"Each step forward has a sacred meaning of its own"   Sri Chinmoy

Arthur's Stone 3-Valleys 180k - 18 April 2021 - England & Wales

Looking for new places to ride back in the winter I had picked a couple of ancient sites to ride to - for some reason I like that kind of goal rather than having a town or village as the turnaround. One was Uffington and another, with a ride distance of around 180k, was Arthur's Stone. I'd seen in on the map - on the fringes of Golden Valley near Peterchurch - but never had the pleasure of visiting. Wales had been effectively "closed" to english riders for some time so with the border recently re-opened I loaded up the GPS route I'd devised online and went for it. I was back on my Specialized (since the spoke-breaking incident had put my tri-bike off the road for a while) and although I was training for a continuous 180k I decided to have some stops to refuel on the ride. After all this was a big step up in time/distance so I thought I could get the mileage done first and then worry about the feeding nearer to race day (July 18th).

It was a very still day - cool to start with at around 4 degrees but set to warm up to nearer 14 by the time I finished. That meant starting out with zillions of layers on and having a strategy for how to carry them once I got too hot. I had a pouch for my jacket under the top tube and another on the handlebars for my winter jersey but in the end I only needed to stash the jacket - when I start a ride in the cold I usually never overheat. Either that's because I am built like Chris Froome with zero body fat or because I have a metabolism that is useless at generating heat. Probably the latter.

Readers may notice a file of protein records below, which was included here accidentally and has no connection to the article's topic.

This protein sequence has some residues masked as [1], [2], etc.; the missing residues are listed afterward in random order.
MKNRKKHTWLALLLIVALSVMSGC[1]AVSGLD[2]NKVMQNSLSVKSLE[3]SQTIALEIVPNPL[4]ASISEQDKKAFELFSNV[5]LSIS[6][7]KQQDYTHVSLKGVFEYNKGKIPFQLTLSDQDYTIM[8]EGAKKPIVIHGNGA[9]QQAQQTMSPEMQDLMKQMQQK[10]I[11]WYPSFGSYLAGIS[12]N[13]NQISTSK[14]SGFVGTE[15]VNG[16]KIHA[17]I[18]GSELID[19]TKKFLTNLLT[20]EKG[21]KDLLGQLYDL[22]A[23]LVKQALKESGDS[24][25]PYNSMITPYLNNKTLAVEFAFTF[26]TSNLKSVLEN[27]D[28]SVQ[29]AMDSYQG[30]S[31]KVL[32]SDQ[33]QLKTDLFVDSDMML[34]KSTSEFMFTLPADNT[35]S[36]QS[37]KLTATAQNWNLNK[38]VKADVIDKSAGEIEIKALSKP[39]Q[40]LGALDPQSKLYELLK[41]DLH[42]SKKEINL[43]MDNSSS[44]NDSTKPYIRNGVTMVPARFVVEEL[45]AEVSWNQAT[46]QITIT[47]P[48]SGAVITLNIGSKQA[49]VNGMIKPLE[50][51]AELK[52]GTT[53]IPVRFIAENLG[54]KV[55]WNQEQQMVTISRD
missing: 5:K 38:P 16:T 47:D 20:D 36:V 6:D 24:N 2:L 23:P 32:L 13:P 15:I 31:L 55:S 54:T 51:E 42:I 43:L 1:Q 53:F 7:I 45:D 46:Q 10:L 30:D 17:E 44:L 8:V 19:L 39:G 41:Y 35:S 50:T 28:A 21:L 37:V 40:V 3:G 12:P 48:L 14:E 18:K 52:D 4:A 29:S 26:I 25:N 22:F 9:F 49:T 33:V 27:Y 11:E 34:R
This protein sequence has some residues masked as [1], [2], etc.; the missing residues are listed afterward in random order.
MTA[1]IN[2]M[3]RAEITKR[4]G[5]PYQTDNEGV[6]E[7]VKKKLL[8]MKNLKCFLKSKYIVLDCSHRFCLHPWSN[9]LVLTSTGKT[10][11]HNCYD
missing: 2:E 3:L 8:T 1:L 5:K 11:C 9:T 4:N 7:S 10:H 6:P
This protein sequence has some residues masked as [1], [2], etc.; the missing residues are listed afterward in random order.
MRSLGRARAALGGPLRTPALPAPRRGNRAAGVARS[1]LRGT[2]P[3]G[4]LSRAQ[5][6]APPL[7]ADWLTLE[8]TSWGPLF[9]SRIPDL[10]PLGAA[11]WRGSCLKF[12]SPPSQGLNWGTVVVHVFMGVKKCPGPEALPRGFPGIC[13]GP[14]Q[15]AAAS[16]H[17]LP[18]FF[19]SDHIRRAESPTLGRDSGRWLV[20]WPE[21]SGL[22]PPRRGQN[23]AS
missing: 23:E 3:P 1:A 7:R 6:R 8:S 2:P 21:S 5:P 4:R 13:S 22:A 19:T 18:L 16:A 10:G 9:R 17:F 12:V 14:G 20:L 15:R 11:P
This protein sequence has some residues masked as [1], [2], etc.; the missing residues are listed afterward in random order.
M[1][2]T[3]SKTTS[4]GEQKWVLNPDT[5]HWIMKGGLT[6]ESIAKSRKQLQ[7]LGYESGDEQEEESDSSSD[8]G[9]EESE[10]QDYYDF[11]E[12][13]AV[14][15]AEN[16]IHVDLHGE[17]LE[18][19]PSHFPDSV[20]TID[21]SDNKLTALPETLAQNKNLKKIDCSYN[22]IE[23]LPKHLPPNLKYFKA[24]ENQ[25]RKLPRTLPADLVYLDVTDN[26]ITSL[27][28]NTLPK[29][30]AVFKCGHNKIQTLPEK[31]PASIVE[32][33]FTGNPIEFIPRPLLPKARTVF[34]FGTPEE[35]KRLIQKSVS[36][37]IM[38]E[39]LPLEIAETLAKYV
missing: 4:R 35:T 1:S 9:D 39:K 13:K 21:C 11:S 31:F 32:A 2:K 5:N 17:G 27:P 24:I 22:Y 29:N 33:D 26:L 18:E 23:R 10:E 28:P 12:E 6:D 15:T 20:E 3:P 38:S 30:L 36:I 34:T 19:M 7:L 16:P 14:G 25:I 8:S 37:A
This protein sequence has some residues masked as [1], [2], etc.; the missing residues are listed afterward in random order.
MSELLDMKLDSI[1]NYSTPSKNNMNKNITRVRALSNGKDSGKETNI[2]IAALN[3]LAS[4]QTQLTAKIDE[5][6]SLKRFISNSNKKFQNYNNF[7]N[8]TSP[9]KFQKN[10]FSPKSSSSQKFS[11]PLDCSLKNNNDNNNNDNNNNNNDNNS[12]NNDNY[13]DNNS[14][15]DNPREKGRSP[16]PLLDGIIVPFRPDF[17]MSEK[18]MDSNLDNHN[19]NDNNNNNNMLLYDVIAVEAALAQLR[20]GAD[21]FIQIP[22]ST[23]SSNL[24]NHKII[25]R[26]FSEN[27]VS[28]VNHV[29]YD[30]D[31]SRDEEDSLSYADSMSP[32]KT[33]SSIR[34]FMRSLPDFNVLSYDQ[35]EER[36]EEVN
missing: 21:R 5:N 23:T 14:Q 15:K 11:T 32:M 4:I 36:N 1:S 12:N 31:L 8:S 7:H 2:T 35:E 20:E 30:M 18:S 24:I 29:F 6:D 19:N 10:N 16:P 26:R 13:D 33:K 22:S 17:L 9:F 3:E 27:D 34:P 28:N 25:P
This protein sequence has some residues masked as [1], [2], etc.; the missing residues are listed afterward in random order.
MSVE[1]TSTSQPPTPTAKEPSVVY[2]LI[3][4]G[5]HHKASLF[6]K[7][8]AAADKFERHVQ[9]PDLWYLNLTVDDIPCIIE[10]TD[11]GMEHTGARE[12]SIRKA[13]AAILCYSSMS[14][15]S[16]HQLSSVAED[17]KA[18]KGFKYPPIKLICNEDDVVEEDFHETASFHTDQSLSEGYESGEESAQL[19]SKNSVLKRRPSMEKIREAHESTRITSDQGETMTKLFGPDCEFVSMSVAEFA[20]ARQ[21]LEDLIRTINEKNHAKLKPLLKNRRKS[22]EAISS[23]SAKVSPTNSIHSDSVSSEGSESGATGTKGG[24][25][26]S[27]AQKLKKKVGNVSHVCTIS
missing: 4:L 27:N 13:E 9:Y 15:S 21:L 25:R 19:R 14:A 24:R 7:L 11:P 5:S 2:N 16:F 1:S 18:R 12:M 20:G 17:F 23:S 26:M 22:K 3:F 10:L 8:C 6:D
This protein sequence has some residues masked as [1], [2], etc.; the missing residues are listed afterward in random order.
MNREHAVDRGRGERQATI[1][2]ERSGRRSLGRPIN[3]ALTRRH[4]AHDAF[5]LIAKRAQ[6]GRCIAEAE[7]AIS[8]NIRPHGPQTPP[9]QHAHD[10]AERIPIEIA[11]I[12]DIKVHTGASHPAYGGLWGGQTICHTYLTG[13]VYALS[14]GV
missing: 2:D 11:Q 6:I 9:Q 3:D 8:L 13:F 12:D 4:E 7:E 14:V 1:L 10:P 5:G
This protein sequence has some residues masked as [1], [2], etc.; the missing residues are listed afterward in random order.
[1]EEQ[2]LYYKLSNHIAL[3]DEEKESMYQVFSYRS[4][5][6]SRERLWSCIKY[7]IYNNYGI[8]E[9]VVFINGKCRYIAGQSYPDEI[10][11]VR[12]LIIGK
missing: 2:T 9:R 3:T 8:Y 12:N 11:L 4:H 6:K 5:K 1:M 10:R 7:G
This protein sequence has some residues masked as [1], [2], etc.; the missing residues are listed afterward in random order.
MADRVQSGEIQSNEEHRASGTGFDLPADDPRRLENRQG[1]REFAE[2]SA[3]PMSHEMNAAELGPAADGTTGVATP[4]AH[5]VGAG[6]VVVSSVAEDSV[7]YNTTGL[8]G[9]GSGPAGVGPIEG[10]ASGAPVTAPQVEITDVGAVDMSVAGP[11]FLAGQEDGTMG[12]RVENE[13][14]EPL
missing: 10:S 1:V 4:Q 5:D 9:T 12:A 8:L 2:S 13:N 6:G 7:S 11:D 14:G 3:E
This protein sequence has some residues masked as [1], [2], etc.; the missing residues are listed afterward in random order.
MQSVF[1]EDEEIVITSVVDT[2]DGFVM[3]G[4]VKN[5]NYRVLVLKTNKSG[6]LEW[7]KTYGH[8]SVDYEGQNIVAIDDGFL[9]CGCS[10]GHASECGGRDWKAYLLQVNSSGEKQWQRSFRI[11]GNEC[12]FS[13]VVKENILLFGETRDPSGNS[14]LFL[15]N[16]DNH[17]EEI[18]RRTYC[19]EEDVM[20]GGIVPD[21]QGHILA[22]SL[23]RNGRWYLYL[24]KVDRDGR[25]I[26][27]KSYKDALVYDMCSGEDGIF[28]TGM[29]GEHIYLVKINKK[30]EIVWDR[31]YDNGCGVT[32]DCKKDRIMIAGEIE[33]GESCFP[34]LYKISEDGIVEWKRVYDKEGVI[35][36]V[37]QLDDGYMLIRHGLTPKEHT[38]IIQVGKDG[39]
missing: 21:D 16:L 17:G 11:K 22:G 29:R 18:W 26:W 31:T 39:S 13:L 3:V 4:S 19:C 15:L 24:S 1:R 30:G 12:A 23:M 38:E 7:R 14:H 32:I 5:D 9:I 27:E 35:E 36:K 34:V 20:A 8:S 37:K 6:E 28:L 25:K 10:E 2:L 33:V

The Severn Bridge was a very meditative experience in the still, sunlit conditions. I was expecting my slow early pace to pick up, but once past Chepstow I realised it was going to be a very hilly route that was going to take all day. In my head I started to calculate what I needed to do as race prep and I decided to alternate long hauls like this one with 100k at a faster pace where I would practice feeding to simulate being in a triathlon  (as opposed to an Audax with a cafe stop every 50k). That meant I just had to go the distance on this long ride and not worry too much about mph.